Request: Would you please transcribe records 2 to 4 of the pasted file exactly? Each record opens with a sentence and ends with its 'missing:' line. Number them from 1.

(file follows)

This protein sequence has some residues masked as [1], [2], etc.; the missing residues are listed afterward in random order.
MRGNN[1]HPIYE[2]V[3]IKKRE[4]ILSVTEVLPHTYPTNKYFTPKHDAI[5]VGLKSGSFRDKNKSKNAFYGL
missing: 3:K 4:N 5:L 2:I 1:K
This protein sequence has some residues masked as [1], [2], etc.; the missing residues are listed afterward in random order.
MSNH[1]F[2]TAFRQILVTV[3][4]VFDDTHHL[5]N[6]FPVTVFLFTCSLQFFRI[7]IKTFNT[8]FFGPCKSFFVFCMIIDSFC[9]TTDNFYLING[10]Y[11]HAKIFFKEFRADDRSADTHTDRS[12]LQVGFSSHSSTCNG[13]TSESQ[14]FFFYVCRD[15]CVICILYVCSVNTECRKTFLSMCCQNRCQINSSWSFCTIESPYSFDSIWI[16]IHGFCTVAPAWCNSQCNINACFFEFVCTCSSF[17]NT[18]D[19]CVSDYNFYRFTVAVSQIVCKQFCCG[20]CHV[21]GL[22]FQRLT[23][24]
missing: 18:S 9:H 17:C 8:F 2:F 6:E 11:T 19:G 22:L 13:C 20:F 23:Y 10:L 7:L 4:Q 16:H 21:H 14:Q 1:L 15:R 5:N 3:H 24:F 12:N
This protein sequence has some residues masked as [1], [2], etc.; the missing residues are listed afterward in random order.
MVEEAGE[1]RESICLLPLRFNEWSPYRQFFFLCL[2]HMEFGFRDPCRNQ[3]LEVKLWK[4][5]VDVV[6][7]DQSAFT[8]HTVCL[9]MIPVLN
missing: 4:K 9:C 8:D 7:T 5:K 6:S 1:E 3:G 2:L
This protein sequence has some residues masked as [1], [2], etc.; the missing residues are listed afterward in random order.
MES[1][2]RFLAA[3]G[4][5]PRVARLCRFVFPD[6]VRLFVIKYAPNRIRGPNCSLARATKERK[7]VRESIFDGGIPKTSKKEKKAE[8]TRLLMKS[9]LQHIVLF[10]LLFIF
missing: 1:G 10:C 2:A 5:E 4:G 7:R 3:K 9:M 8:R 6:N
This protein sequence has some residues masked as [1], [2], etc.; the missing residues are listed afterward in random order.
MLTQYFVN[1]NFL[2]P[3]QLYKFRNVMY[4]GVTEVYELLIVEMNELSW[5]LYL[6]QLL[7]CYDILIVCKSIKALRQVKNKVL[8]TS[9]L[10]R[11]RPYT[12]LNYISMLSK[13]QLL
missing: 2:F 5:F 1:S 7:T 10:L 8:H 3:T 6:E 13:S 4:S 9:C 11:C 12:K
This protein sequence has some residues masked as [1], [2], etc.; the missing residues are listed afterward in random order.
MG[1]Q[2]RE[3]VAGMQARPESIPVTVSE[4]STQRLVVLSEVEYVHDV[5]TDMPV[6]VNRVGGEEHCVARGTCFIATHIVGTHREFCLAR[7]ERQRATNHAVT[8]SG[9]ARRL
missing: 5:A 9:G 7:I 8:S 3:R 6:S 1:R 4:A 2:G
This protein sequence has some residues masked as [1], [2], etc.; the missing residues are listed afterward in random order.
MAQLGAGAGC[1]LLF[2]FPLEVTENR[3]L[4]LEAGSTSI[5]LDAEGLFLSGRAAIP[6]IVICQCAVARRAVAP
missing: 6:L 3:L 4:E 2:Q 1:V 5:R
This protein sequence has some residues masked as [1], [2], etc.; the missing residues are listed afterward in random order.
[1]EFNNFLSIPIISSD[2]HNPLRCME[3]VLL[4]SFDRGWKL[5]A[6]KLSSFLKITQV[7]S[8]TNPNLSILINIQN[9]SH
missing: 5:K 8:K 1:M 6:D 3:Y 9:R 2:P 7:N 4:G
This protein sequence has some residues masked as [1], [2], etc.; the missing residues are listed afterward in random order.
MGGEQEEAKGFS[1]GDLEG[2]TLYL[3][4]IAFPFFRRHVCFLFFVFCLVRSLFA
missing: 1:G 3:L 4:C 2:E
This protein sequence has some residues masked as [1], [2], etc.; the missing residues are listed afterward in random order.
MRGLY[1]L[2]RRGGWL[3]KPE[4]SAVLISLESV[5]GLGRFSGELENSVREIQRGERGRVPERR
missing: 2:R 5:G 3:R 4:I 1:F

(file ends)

This protein sequence has some residues masked as [1], [2], etc.; the missing residues are listed afterward in random order.
MSNH[1]F[2]TAFRQILVTV[3][4]VFDDTHHL[5]N[6]FPVTVFLFTCSLQFFRI[7]IKTFNT[8]FFGPCKSFFVFCMIIDSFC[9]TTDNFYLING[10]Y[11]HAKIFFKEFRADDRSADTHTDRS[12]LQVGFSSHSSTCNG[13]TSESQ[14]FFFYVCRD[15]CVICILYVCSVNTECRKTFLSMCCQNRCQINSSWSFCTIESPYSFDSIWI[16]IHGFCTVAPAWCNSQCNINACFFEFVCTCSSF[17]NT[18]D[19]CVSDYNFYRFTVAVSQIVCKQFCCG[20]CHV[21]GL[22]FQRLT[23][24]
missing: 18:S 9:H 17:C 8:F 2:F 6:E 11:T 19:G 22:L 13:C 20:F 23:Y 10:L 7:L 4:Q 16:H 21:H 14:Q 1:L 15:R 5:N 3:H 24:F 12:N
This protein sequence has some residues masked as [1], [2], etc.; the missing residues are listed afterward in random order.
MVEEAGE[1]RESICLLPLRFNEWSPYRQFFFLCL[2]HMEFGFRDPCRNQ[3]LEVKLWK[4][5]VDVV[6][7]DQSAFT[8]HTVCL[9]MIPVLN
missing: 4:K 9:C 8:D 7:T 5:K 6:S 1:E 3:G 2:L
This protein sequence has some residues masked as [1], [2], etc.; the missing residues are listed afterward in random order.
MES[1][2]RFLAA[3]G[4][5]PRVARLCRFVFPD[6]VRLFVIKYAPNRIRGPNCSLARATKERK[7]VRESIFDGGIPKTSKKEKKAE[8]TRLLMKS[9]LQHIVLF[10]LLFIF
missing: 1:G 10:C 2:A 5:E 4:G 7:R 3:K 9:M 8:R 6:N